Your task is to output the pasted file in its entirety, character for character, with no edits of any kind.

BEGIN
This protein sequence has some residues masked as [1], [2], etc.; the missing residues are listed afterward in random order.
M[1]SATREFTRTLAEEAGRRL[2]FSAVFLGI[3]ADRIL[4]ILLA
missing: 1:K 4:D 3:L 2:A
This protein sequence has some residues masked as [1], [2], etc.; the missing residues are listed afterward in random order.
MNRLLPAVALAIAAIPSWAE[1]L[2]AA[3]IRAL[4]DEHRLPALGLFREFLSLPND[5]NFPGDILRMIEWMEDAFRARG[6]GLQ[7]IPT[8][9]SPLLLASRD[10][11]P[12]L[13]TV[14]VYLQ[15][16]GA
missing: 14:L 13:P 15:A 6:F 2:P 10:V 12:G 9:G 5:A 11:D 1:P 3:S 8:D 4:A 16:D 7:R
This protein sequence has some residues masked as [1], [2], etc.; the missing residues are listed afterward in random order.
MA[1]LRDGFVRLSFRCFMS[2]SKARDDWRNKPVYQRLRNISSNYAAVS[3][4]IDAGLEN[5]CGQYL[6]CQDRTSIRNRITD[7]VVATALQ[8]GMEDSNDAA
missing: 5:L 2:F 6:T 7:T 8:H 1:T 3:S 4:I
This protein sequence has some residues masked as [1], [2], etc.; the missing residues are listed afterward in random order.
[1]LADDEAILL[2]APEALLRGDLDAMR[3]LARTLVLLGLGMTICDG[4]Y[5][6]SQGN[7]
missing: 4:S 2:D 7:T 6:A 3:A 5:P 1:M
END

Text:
This protein sequence has some residues masked as [1], [2], etc.; the missing residues are listed afterward in random order.
M[1]SATREFTRTLAEEAGRRL[2]FSAVFLGI[3]ADRIL[4]ILLA
missing: 1:K 4:D 3:L 2:A
This protein sequence has some residues masked as [1], [2], etc.; the missing residues are listed afterward in random order.
MNRLLPAVALAIAAIPSWAE[1]L[2]AA[3]IRAL[4]DEHRLPALGLFREFLSLPND[5]NFPGDILRMIEWMEDAFRARG[6]GLQ[7]IPT[8][9]SPLLLASRD[10][11]P[12]L[13]TV[14]VYLQ[15][16]GA
missing: 14:L 13:P 15:A 6:F 2:P 10:V 12:G 9:G 5:A 11:D 1:P 3:S 8:D 4:A 16:D 7:R
This protein sequence has some residues masked as [1], [2], etc.; the missing residues are listed afterward in random order.
MA[1]LRDGFVRLSFRCFMS[2]SKARDDWRNKPVYQRLRNISSNYAAVS[3][4]IDAGLEN[5]CGQYL[6]CQDRTSIRNRITD[7]VVATALQ[8]GMEDSNDAA
missing: 5:L 2:F 6:T 7:T 8:H 1:T 3:S 4:I
This protein sequence has some residues masked as [1], [2], etc.; the missing residues are listed afterward in random order.
[1]LADDEAILL[2]APEALLRGDLDAMR[3]LARTLVLLGLGMTICDG[4]Y[5][6]SQGN[7]
missing: 4:S 2:D 7:T 6:A 3:A 5:P 1:M